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Peeking Ahead: What DL in Next Year's NFL Draft Would Pique Bills' Interest the Most?

Buffalo has been stockpiling younger players but the transition it's undergoing may niot be complete.

Even after using their first two NFL Draft picks in 2021 on defensive ends, it wouldn't be all that surprising to see the Buffalo Bills take another defensive lineman in the first round of next year's draft as well.

After all, it's clear that they prefer to build from the inside out. Before taking Greg Rousseau and Boogie Basham this year, they selected A.J. Epenesa in the second round last year, Ed Oliver in the first round in 2019 and Harrison Phillips in the third round in 2018.

Picks in all of those rounds are classified as "premium" by general manager Brandon Beane.

But looking ahead to two and three seasons down the road, they can't figure on having players like Star Lotulelei, Mario Addison and Jerry Hughes too much longer. So they'd like to add perhaps a fourth pass-rushing piece and/or beef up the interior to brace for the inevitable departures of Lotulelei and perhaps Vernon Butler, who's only 27 but is due to become an unrestricted free agent after this season.

So today we'll take a look at three potential first-round picks plus a sleeper who could be a value pick in later rounds.

First-round prospects

DT Jordan Davis, Georgia

We hear the term "load management" a lot in other pro sports, particularly basketball. Davis would bring that term to the forefront in the NFL, but in a different context.

Because Davis (6-foot-6, 340 pounds) is a load himself, and opponents will not be able to manage blocking him very well.

Just because Davis doesn't get a lot of sacks doesn't mean he can't be a great three-down player. Considering how strongly he pushes the pocket and plays the run, everyone playing on the line with him would benefit.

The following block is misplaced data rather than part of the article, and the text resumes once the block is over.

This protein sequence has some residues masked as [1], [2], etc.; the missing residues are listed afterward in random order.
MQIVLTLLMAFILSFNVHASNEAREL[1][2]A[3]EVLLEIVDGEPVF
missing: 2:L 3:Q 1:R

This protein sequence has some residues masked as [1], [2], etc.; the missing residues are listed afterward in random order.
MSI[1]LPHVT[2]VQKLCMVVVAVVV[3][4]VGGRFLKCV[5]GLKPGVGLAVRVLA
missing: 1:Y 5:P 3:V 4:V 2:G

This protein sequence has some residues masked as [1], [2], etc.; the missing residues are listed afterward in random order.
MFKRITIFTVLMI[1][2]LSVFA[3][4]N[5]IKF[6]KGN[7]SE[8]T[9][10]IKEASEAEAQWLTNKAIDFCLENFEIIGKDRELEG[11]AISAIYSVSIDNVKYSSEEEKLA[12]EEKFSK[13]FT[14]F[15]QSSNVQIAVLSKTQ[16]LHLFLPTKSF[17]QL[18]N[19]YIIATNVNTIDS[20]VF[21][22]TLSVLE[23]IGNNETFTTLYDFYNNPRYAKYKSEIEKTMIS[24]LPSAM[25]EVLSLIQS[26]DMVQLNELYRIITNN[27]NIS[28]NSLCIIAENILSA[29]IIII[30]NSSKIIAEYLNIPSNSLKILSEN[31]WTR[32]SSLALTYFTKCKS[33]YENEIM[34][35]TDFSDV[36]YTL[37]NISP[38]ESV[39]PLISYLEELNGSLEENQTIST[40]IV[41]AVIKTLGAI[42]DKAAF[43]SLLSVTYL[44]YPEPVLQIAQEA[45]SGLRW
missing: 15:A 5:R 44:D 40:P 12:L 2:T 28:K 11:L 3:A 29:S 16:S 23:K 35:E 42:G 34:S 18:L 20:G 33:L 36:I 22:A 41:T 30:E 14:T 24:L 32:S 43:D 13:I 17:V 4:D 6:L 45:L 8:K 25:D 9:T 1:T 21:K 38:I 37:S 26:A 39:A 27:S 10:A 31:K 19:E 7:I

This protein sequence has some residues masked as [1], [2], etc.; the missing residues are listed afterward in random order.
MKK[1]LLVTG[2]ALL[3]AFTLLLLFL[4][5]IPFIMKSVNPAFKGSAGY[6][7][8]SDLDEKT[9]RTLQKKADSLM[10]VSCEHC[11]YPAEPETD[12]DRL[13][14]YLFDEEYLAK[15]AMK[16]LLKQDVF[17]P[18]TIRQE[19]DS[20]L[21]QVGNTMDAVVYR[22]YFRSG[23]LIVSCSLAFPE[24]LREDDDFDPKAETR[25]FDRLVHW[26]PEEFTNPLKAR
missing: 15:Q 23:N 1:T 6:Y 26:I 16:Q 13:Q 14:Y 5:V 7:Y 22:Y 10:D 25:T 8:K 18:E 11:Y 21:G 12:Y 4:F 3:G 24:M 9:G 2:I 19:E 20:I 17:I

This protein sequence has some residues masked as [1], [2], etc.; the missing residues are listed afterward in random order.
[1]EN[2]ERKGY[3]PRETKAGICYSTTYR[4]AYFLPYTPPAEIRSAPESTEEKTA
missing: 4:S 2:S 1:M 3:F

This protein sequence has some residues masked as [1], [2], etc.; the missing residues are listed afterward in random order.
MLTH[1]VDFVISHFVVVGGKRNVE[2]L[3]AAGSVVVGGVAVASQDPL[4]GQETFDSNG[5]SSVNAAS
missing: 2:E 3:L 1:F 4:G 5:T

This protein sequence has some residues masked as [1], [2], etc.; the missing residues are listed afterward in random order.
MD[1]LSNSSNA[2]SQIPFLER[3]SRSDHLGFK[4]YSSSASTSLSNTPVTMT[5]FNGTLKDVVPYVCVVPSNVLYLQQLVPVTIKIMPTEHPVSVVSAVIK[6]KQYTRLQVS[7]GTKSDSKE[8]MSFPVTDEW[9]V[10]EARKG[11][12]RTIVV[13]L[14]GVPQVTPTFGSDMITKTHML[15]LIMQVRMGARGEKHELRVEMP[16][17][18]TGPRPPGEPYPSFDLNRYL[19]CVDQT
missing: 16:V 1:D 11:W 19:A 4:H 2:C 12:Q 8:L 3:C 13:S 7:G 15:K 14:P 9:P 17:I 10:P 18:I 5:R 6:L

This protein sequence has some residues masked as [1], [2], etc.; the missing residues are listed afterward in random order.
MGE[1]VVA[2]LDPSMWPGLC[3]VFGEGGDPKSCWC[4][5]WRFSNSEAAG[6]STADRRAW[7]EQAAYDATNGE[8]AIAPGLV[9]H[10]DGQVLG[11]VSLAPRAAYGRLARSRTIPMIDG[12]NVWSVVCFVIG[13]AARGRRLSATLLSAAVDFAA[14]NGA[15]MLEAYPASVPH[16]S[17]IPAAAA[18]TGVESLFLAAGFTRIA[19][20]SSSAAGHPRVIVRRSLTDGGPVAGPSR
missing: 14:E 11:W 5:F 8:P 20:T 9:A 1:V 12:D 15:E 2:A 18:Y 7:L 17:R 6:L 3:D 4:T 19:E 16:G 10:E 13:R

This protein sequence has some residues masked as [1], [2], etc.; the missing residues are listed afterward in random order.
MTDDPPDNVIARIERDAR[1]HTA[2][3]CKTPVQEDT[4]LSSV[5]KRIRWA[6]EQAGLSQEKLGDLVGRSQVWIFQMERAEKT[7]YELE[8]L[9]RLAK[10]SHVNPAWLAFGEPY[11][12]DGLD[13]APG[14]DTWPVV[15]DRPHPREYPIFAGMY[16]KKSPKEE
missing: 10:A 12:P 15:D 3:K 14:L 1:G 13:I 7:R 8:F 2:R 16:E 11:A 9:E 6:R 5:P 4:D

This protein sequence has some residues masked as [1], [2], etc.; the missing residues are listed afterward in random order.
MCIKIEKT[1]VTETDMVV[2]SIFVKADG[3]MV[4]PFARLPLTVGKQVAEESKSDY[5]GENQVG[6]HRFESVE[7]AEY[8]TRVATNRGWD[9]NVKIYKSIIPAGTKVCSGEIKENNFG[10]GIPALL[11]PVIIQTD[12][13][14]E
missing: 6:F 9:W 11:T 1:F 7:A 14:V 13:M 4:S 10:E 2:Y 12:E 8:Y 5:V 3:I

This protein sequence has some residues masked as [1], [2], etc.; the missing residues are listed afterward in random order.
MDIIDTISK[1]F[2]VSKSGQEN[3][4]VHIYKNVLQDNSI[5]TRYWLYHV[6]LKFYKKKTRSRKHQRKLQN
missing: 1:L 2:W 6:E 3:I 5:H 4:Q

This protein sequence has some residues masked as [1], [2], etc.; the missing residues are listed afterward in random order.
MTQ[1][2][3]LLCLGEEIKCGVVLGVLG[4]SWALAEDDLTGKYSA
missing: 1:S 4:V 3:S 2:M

Just imagine quarterbacks trying to throw over the outstretched hands of Davis, 6-6 Rousseau and 6-6 Epenesa.

If this season goes as planned for the Bills, they won't be picking until 32. If not, likely no higher than 28 or so.

No matter how it plays out, it's a virtual certainty that they would have to trade up to get him. But that's no problem. When Beane sees someone he wants, that's what he does.

DE Drake Jackson, USC

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Jackson is "only" 6-4, which makes him tiny by comparison to the line they're building now. But he shouldn't have any problem fitting in because of his proven versatility playing as an outside linebacker and dropping into coverage at times.

According to The Draft Network, Jackson wins a lot with superior athleticism and will need to get stronger to handle the rigors of the NFL and stronger, savvier tackles.

That part can be worked on. The natural athleticism cannot.

Jackson also could still be on the board when they pick.

DT Perrion Winfrey, Oklahoma

Like Davis, the Bills almost certainly would have to trade up to get him. He looks to be worth it, though, according to this assessment from WalterFootball.com, which points out his ability to be even more productive as a three-technique player at the next level.

As it is, the former junior college player has 4.5 sacks in six games.

Sleeper

DE Ali Gaye, LSU

Hard to project where he will go now because he's done for the season after suffering a stinger that required surgery. Even before that, he's not someone who ever came close to the ceiling projected for him.

Depending on what pick is used, however, he is an intriguing prospect because of his size (6-6, 250) and athleticism.

The Pro Football Network has posted a mostly positive scouting report on him.

Gaye is an extremely interesting 2022 NFL Draft prospect with a good amount of upside. He has a solid combination of length and athleticism, and he also has a strong motor, which NFL coaches will like. He’s not incredibly refined to this point, although he has shown flashes of hand usage with moves like swipes, clubs, and rips. He can be more consistent there, but Gaye is trending up. And more consistently lowering his pad level could unlock his full potential.

Gaye’s listing as a true senior is somewhat misleading. He’ll be 23 years old by the 2022 NFL Draft, and he’ll turn 24 years old in November of his rookie year. Nevertheless, if Gaye can stay healthy, refine his hand usage, and lower his pad level, he has a lot of the physical and mental traits desired in edge rushers. He could also feasibly add more weight and absorption capacity to his frame without sapping that athleticism.

The Bills may not be looking to use any premium picks on defensive linemen next year. But these prospects are worth monitoring either way.

Nick Fierro is the publisher of Bills Central. Check out the latest Bills news at www.si.com/nfl/bills and follow Fierro on Twitter at @NickFierro. Email to Nicky300@aol.com.